In her first 100 days in office, Boston Mayor Michelle Wu has racked up a notable list of accomplishments, from moving more than 150 people living at the entrenched tent encampment at Mass. and Cass into temporary housing, to expanding fare-free transit, to managing more than one significant snowstorm without major mishap.
But looming over her fast-paced first weeks has been a fight both unique to the current moment and canonical in Boston politics: the contentious labor dispute over her vaccine mandate for city workers.
Those clashes, both political and legal, are a reminder that even a mayor determined to usher the city into the future must contend with those who’ve been its power brokers in the past. As Wu works to push the city in new directions and to new heights, she’s been dogged by age-old battles with Boston’s powerful public safety unions, which have dragged her administration into court, sapped attention from her other priorities, and drawn vehement protests to her public appearances.
“There’s been a lot of noise, but it hasn’t distracted from what we’ve gotten done,” Wu said on Friday in an interview with the Globe. “At this point, 100 days in, I am really inspired that we have been able to accomplish even more than I thought possible.”
Even announced in the pre-holiday haze, Wu’s vaccine mandate for city workers immediately stoked opposition. The mandate made inoculation a condition of employment, meaning unvaccinated workers risked termination, and city unions argued Wu’s toughened requirement violated a previous labor agreement that allowed workers to choose testing instead of shots in arms. Boston Firefighters Local 718, Boston Police Superior Officers Federation, and the Boston Police Detectives Benevolent Society sued the city in late December.
As demonstrators shouted outside her home and union members protested her at events across the city, Wu delayed enforcement of the mandate by one week, then another. Then a court put it on hold.
Now, more than a month after the mandate was to go into effect, hundreds of unvaccinated employees remain on the city’s payroll. And Wu has retreated from the mandate’s core provision, inking an agreement with the Boston Teachers Union that allows unvaccinated educators to keep working in schools during periods of low virus transmission, so long as they are tested regularly.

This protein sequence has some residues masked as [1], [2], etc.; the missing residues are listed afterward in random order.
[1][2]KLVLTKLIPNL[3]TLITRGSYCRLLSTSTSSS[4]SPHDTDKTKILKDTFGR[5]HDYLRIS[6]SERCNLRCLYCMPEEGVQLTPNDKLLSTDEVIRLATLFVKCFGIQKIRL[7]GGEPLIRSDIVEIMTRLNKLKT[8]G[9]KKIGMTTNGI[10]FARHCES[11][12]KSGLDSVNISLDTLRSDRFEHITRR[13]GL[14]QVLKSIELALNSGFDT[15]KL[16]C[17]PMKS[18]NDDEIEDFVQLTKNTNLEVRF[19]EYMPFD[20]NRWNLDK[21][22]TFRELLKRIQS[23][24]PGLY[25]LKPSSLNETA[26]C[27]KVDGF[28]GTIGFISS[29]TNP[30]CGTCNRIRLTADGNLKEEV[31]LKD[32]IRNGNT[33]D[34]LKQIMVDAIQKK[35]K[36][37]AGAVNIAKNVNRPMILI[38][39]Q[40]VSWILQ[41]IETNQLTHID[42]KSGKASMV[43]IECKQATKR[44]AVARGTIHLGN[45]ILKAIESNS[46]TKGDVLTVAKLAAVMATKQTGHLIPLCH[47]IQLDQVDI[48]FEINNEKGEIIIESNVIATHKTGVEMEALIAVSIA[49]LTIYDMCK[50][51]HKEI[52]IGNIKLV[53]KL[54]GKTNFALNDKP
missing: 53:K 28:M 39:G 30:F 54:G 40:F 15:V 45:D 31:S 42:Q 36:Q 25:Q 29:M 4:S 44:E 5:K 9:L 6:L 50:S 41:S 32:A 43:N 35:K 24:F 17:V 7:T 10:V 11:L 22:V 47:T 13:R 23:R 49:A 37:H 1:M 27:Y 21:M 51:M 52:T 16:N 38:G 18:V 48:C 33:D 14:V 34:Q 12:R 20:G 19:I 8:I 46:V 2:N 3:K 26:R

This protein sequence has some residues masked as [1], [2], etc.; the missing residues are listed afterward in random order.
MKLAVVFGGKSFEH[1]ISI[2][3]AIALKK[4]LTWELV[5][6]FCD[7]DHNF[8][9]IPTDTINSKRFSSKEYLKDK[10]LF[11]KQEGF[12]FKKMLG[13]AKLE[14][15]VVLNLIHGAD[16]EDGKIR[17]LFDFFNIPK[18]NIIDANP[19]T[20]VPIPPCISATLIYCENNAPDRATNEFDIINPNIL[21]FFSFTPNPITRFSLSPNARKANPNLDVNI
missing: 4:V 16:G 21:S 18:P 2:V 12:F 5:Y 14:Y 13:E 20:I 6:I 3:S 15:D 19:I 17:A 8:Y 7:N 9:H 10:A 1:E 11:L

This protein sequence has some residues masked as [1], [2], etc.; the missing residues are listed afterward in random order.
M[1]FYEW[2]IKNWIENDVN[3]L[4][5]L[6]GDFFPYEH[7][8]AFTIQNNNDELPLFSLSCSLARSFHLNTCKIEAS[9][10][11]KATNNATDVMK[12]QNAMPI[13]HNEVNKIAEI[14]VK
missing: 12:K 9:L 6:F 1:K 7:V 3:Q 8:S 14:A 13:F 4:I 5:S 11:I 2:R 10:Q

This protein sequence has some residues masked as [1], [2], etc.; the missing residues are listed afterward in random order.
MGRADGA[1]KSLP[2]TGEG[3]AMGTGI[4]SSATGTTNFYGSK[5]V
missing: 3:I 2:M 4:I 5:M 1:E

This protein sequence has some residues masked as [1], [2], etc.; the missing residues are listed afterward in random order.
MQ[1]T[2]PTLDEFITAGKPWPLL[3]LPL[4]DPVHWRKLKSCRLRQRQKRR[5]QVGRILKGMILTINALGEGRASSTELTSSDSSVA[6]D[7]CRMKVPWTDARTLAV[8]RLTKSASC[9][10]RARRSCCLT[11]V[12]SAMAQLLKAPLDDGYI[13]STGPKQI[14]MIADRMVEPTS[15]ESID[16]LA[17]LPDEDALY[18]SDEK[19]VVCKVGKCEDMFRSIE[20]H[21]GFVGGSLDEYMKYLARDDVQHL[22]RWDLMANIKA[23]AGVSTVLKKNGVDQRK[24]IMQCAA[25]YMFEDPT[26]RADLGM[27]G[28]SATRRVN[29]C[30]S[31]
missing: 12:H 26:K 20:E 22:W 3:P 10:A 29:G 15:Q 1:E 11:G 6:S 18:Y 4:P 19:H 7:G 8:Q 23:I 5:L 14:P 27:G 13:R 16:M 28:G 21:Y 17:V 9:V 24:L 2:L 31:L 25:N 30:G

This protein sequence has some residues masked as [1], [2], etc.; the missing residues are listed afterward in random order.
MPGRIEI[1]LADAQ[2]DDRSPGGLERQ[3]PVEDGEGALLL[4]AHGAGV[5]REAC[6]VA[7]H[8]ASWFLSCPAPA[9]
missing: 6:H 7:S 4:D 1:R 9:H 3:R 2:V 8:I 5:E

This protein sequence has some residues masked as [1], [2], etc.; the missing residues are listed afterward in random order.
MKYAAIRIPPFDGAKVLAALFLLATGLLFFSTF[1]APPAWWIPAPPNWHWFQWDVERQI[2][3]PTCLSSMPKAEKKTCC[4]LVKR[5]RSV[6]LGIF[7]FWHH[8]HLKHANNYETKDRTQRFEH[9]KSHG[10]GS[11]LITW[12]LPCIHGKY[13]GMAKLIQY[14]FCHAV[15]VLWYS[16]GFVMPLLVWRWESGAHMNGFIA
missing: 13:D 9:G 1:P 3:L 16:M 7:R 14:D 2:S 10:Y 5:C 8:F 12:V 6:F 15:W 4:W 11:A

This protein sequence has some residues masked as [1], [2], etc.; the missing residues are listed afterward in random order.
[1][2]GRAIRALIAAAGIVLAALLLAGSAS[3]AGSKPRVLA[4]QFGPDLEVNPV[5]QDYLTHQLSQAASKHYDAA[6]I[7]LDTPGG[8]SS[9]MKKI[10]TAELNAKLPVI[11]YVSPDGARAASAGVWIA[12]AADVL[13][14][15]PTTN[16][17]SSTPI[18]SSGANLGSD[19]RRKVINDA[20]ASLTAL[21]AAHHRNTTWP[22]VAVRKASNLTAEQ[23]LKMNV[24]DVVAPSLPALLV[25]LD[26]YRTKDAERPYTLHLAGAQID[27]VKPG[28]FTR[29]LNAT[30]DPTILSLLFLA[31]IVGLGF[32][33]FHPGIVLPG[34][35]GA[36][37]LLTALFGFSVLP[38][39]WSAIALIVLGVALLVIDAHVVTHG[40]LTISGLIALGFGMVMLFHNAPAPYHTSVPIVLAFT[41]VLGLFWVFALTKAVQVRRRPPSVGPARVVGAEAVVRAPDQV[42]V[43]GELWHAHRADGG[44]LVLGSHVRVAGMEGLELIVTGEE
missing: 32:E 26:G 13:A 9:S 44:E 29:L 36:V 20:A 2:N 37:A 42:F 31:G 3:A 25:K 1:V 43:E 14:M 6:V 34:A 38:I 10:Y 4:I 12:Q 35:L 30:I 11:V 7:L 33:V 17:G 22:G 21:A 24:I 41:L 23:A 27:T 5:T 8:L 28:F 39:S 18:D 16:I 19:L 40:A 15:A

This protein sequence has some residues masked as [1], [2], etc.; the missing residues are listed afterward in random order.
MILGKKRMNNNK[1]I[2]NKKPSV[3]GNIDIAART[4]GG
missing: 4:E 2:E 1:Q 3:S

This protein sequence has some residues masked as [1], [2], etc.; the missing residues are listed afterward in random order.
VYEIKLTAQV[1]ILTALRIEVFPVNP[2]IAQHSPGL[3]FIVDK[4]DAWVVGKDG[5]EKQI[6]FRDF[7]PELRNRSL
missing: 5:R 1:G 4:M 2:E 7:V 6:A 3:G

Meanwhile, Governor Charlie Baker’s vaccine mandate for Massachusetts executive department employees remains in place without a testing option, and his administration has won every legal challenge it faced. New York City fired 1,430 municipal workers who failed to prove they had been vaccinated, after that city, too, took away its testing option.
Wu said Boston will keep fighting in court to enforce its mandate, but acknowledged that the current situation is imperfect.
“Coming into office right as a surge was starting, and with preexisting arrangements that our unions had been used to, was not ideal,” she said. When leading a major city through a pandemic, she said, “I don’t think there’s ever an ideal situation.”
Compromising with the teachers union was a way of managing the city’s resources, Wu added.
“Do we continue to spend energy and time on a small percentage who fights to remain unvaccinated?” she questioned. “Or do we come up with an arrangement that keeps everyone safe by setting clear metrics around what happens during a surge?”
Wu aides frame the mandate as at least a partial victory even as the court fight continues, noting that more than 1,700 city workers have submitted proof of vaccination since the mandate was announced. More than 95 percent of the city’s roughly 19,000-person workforce has been vaccinated.
Even among the three public safety unions that challenged Wu’s mandate in court, nearly all members have been inoculated, underscoring the degree to which the fight has been less about the vaccine than about establishing a power dynamic with the new mayor. Look no further than the Boston Police Patrolmen’s Association’s vote last month on a proposed agreement on vaccination policy with the city. Nearly 90 percent of the roughly 900 members who voted shot it down — even though most members are vaccinated and stood to gain mental health and wellness days from the deal.
“It wasn’t a vaccine issue, it wasn’t a mandate issue, it was a binding arbitration issue that we had,” John Soares, president of the firefighters union, said of that group’s conflict with Wu. Soares said it was important for union leadership to set a tone with the new administration: “If we had given that up there, we could have been walked on all the way through.”